The department has 26 vehicles including six pumpers, an aerial ladder, five rescue ambulances, four brush breakers, a heavy rescue truck, hazardous materials trailer, and a variety of support vehicles. An ice rescue boat, a 12 ft. zodiac inflatable, and a 28 ft aluminum dual-engine outboard motorboat are used for water rescues. There are 60 full time firefighters and three part-time call firefighters. The Town Manager makes all appointments and promotions. The Vehicle Maintenance and Fire Alarm Divisions are staffed by civilians. The maintenance division maintains all fire, police and natural resources department vehicles. All members of the fire fighting force must receive annual training in medical treatment and hazardous material handling as well as fire fighting.

The Fire Chief is the town's Forest Fire Warden. The state maintains a fire tower in West Falmouth which is manned during the dry season, usually April through October. Grass and brush fires are less of a problem since the state adopted a strict law prohibiting open burning. Even campfires are prohibited except small, contained fires for cooking. Burning of brush is allowed for a short period in early spring, but only with fire department authorization. (See Open Air Burning permits in the DPW section).

The Fire Prevention Bureau consists of two Deputy Fire Chiefs, one of whom oversees fire prevention, one Fire Prevention Officer, and two Fire Inspectors. The Bureau enforces the state and local fire prevention regulations and is responsible for fire education, fire inspections and fire investigations. Officers in the Bureau inspect oil burner, propane gas tank, and smoke detector installations, underground storage tank system installation and removals including piping systems and recovery systems, and sites of hazardous materials incidents. The bureau coordinates remediation with other governmental agencies (local, county, state, federal). Quarterly inspections are made of all commercial properties, health care facilities, places of public assembly and schools.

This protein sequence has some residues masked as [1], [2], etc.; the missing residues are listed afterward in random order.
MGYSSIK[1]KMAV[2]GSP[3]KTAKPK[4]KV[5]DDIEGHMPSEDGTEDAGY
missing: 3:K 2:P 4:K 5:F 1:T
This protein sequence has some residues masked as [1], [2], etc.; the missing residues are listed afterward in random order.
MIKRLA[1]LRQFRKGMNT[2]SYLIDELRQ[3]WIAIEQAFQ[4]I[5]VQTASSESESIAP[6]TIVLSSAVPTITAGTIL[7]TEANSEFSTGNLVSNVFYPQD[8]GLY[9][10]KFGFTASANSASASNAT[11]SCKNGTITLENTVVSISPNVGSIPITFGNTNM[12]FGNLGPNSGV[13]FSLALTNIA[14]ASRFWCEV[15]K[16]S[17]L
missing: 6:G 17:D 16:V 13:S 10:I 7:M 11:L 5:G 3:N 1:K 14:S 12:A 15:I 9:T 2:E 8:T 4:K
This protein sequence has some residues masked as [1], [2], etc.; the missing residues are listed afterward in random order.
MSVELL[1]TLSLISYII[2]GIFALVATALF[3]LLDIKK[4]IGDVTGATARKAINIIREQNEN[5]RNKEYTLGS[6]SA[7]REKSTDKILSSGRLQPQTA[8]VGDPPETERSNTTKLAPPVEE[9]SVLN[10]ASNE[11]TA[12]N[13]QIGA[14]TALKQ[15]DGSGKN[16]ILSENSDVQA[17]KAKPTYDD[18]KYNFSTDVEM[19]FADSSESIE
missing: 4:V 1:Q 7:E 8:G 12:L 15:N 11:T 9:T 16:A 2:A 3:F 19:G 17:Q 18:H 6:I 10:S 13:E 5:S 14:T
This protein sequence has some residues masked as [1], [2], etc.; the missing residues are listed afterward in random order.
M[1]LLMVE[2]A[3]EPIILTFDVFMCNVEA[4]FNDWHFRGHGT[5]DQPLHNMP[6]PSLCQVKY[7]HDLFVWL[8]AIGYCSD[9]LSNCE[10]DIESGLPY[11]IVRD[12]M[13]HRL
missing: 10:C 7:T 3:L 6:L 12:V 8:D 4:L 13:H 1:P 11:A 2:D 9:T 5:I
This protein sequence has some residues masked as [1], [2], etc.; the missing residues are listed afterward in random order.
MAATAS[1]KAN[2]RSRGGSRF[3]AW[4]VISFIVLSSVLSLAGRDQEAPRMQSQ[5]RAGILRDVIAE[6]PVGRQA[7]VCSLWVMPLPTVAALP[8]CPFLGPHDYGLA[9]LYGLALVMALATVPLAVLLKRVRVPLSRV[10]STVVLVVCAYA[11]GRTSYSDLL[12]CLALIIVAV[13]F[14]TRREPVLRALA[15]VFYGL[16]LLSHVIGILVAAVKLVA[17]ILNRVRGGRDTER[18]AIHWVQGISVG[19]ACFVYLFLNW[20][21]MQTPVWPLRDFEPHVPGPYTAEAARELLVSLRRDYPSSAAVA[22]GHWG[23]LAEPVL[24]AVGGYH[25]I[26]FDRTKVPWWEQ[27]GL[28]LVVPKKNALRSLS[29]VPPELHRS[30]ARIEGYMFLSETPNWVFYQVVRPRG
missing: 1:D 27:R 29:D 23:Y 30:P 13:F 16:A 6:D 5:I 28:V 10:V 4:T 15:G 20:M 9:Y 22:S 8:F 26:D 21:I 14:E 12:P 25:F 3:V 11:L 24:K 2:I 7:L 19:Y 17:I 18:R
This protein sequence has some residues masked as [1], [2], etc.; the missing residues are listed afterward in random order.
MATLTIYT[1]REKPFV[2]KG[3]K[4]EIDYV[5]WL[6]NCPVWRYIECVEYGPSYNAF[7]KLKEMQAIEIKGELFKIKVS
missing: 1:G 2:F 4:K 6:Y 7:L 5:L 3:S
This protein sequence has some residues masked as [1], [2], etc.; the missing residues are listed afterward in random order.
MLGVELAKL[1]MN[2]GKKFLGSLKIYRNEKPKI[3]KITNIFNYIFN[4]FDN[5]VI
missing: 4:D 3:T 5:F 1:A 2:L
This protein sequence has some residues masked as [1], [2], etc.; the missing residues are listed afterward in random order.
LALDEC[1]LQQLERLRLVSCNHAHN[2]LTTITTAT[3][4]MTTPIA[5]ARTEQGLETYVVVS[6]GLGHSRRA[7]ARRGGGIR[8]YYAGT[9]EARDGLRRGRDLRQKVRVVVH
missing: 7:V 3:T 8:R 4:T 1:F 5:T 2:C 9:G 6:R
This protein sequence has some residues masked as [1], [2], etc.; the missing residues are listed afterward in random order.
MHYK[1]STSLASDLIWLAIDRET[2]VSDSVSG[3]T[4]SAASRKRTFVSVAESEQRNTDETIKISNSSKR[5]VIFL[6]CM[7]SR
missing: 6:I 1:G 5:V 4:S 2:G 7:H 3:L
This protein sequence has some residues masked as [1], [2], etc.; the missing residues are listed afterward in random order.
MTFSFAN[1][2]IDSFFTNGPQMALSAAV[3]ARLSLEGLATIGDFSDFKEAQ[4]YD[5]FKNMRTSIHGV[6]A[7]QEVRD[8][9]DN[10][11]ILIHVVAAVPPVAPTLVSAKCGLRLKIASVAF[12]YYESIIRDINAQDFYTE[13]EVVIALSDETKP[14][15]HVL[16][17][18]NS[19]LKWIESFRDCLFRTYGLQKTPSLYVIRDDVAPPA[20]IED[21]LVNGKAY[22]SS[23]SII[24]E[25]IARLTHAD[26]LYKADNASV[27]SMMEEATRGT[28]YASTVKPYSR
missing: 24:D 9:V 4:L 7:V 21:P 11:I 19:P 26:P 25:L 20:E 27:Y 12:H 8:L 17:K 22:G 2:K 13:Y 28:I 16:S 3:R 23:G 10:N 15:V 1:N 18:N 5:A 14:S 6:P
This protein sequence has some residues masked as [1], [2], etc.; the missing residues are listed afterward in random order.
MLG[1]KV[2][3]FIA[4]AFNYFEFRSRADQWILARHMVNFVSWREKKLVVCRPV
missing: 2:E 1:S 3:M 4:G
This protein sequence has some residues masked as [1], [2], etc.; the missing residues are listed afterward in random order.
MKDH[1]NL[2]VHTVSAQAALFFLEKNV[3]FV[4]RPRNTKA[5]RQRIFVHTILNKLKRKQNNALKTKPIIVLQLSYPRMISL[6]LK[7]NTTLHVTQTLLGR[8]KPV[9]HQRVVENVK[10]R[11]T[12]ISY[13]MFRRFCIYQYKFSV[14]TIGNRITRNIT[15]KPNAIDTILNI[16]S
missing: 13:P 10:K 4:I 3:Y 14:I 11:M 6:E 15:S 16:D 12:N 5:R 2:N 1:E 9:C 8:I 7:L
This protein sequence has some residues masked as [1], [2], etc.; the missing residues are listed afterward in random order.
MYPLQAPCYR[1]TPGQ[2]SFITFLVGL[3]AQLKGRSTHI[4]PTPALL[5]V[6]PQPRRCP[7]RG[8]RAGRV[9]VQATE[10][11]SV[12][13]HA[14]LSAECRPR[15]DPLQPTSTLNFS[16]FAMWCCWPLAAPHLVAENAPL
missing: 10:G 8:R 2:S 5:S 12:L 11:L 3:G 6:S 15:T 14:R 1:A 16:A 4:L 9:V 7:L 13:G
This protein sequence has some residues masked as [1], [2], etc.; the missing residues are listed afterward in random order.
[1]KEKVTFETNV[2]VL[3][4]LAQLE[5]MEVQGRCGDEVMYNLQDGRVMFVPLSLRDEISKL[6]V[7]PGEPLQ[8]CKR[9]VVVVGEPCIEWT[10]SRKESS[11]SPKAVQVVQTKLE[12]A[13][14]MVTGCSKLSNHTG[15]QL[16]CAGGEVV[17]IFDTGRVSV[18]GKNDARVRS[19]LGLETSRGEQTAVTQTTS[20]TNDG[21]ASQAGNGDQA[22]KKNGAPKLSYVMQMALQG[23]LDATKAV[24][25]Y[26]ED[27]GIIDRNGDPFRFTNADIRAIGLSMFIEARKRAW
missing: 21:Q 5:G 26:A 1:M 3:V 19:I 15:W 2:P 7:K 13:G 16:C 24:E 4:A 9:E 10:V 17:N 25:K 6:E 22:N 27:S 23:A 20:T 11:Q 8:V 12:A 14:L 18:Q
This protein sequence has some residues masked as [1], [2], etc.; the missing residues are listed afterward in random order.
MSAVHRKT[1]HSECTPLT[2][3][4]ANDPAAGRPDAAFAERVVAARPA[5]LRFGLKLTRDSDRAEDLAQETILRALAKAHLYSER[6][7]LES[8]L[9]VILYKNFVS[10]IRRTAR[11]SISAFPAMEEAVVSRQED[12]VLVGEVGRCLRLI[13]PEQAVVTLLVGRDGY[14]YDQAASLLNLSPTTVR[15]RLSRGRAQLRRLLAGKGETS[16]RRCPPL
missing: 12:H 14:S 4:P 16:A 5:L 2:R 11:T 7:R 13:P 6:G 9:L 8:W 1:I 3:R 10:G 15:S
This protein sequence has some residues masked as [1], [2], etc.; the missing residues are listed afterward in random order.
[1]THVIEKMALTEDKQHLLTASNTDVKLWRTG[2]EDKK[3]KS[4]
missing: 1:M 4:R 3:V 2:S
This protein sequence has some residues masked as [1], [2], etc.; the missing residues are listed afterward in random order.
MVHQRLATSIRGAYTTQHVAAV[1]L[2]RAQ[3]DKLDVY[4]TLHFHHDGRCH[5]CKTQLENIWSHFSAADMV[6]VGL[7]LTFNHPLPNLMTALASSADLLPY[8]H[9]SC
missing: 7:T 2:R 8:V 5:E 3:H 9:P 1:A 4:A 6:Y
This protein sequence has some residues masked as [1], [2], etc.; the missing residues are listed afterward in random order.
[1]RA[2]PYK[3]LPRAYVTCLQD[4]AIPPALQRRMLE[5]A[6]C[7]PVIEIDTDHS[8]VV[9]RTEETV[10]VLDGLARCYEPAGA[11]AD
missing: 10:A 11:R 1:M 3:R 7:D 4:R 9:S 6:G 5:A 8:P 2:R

Fire education is an ongoing process and the bureau works closely with the news media to promote fire safety. Fire safety officers address the elderly, civic and social clubs. Fire safety tips are available at the fire stations and mall displays.

Ambulance Service is provided by the Falmouth Fire Department, which has five Class 1 ambulances located to provide the optimum geographical coverage. Town ambulances are for emergency services only; private ambulance services are available for non-emergency transportation. The ambulance service is registered as an Advanced Life Support Service which is the highest level of pre-hospital care available. Ambulance crew members are either trained Emergency Medical Technicians (EMT) or Paramedics.


Falmouth's 68-mile shoreline borders Buzzards Bay and Vineyard Sound. They are connected by the Woods Hole passage. The shore front and waterways come under local, state and federal jurisdiction, but the construction and maintenance of breakwaters and piers, dredging of channels and supervision of the anchorages come under the jurisdiction of the Harbor Master and Waterways Committee. They are also responsible for more than 200 navigational buoys in the 14 harbors to supplement those maintained by the Coast Guard.

Established in 1955, the Waterways Committee supervises existing facilities and plans for future needs in cooperation with the Conservation Commission, the Harbor Master and other town groups. The committee has seven members plus the Harbor Master: six appointed by the Selectmen and one by the Board of Health. The committee makes recommendations to the town for construction, improvement and repairs of its facilities; it petitions state, federal and county agencies for funds in addition to those available through the boat excise tax. The committee also issues regulations and sets fees for the use of the town marina facilities, subject to the Selectmen's approval. The Harbor Master acts as wharfinger, or dockmaster, for the Waterways Committee in the daily operation of the marina and slip facilities.